The meditative nature of riding can't be overstated, especially in my case.  It's taken me most of my life and my son's diagnosis to realize I don't think like most people.  Whereas others find great traction and joy in social interaction, I've always found it confusing and frustrating.  People are takers who are happy to demand my time, attention and expertise and offer little tangible in return.  I spend my days in this social deficit where many  around me seem intent on using me for what I can do for them but are unwilling to offer anything in return.  The only currency many of them trade in is this slippery social currency, which I find difficult to fathom and so avoid.  Given the opportunity, most people disappoint, and often do it with and edge of cruelty and selfishness that I find exhausting.  Nothing lets me find balance again better than a few hours in the silence of the wind getting lost in the physical and mental challenge of chasing bends on my motorbike; the machine is honest in a way that few people are.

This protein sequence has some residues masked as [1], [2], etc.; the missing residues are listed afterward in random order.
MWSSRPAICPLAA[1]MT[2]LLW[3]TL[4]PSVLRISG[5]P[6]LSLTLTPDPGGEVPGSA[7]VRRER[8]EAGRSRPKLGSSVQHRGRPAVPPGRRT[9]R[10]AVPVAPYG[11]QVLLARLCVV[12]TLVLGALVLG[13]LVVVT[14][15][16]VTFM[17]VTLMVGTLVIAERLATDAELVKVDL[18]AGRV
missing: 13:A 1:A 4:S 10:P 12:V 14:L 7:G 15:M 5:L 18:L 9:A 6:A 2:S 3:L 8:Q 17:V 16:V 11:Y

I started riding a motorcycle just over five years ago, after my mother died.  It was a secret as to why motorcycles were forbidden in our family.  A death no one talked about produced a moratorium on riding that prevented me from finding my way to this meditative state for decades.  I didn't realize that the motorbiking gene was strong in my family until I bypassed my mother's fear and found my way back to that family history.  Riding is something we've done for generations, but a single accident produced fear that kept me from what should have been a lifelong passion.  Wondering about what could have been is another one of those traps that people fall into as they get older, but rather than wonder about it I'd prefer to make up for lost time.